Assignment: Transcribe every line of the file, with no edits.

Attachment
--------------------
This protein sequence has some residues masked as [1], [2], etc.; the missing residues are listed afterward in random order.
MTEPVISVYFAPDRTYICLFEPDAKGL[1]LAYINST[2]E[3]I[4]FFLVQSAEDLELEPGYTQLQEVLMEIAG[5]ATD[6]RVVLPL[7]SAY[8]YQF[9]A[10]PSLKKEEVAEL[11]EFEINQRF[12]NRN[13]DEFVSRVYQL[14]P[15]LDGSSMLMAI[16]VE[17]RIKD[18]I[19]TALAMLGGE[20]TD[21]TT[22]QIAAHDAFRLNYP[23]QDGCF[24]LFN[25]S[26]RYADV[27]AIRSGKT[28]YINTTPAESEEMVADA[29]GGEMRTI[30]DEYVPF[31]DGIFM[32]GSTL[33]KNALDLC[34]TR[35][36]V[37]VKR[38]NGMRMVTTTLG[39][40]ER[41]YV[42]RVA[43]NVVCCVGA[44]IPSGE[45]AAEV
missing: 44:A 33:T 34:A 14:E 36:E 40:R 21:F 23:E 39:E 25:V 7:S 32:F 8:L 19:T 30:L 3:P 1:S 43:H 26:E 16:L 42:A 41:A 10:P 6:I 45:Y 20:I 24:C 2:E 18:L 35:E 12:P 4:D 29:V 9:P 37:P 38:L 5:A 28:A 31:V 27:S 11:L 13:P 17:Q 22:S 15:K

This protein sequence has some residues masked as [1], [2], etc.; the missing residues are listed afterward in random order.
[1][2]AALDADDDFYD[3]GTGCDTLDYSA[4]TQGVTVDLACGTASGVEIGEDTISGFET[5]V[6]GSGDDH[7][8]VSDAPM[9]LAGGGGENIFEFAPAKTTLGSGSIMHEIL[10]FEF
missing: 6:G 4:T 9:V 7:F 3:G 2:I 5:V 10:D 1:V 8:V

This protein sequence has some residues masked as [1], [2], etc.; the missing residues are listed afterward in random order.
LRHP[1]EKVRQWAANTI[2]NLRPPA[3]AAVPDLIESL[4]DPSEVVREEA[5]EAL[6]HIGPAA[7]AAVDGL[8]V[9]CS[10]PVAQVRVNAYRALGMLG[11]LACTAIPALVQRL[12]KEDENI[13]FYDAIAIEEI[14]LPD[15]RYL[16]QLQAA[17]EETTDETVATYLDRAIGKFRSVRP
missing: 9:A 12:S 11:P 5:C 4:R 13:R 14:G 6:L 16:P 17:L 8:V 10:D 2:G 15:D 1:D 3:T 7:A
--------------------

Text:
This protein sequence has some residues masked as [1], [2], etc.; the missing residues are listed afterward in random order.
MTEPVISVYFAPDRTYICLFEPDAKGL[1]LAYINST[2]E[3]I[4]FFLVQSAEDLELEPGYTQLQEVLMEIAG[5]ATD[6]RVVLPL[7]SAY[8]YQF[9]A[10]PSLKKEEVAEL[11]EFEINQRF[12]NRN[13]DEFVSRVYQL[14]P[15]LDGSSMLMAI[16]VE[17]RIKD[18]I[19]TALAMLGGE[20]TD[21]TT[22]QIAAHDAFRLNYP[23]QDGCF[24]LFN[25]S[26]RYADV[27]AIRSGKT[28]YINTTPAESEEMVADA[29]GGEMRTI[30]DEYVPF[31]DGIFM[32]GSTL[33]KNALDLC[34]TR[35][36]V[37]VKR[38]NGMRMVTTTLG[39][40]ER[41]YV[42]RVA[43]NVVCCVGA[44]IPSGE[45]AAEV
missing: 44:A 33:T 34:A 14:E 36:E 40:R 21:F 23:E 39:E 25:V 7:S 32:F 8:L 19:T 30:L 3:P 1:S 43:H 26:E 16:L 42:A 41:A 10:P 6:I 45:Y 20:I 24:C 2:E 18:L 35:E 12:P 4:D 29:V 9:P 37:P 38:L 5:A 28:A 31:V 27:S 11:L 13:P 17:Q 22:S 15:K

This protein sequence has some residues masked as [1], [2], etc.; the missing residues are listed afterward in random order.
[1][2]AALDADDDFYD[3]GTGCDTLDYSA[4]TQGVTVDLACGTASGVEIGEDTISGFET[5]V[6]GSGDDH[7][8]VSDAPM[9]LAGGGGENIFEFAPAKTTLGSGSIMHEIL[10]FEF
missing: 6:G 4:T 9:V 7:F 3:G 2:I 5:V 10:D 1:V 8:V

This protein sequence has some residues masked as [1], [2], etc.; the missing residues are listed afterward in random order.
LRHP[1]EKVRQWAANTI[2]NLRPPA[3]AAVPDLIESL[4]DPSEVVREEA[5]EAL[6]HIGPAA[7]AAVDGL[8]V[9]CS[10]PVAQVRVNAYRALGMLG[11]LACTAIPALVQRL[12]KEDENI[13]FYDAIAIEEI[14]LPD[15]RYL[16]QLQAA[17]EETTDETVATYLDRAIGKFRSVRP
missing: 9:A 12:S 11:P 5:C 4:R 13:R 14:G 6:L 16:P 17:L 8:V 10:D 2:G 15:D 1:D 3:T 7:A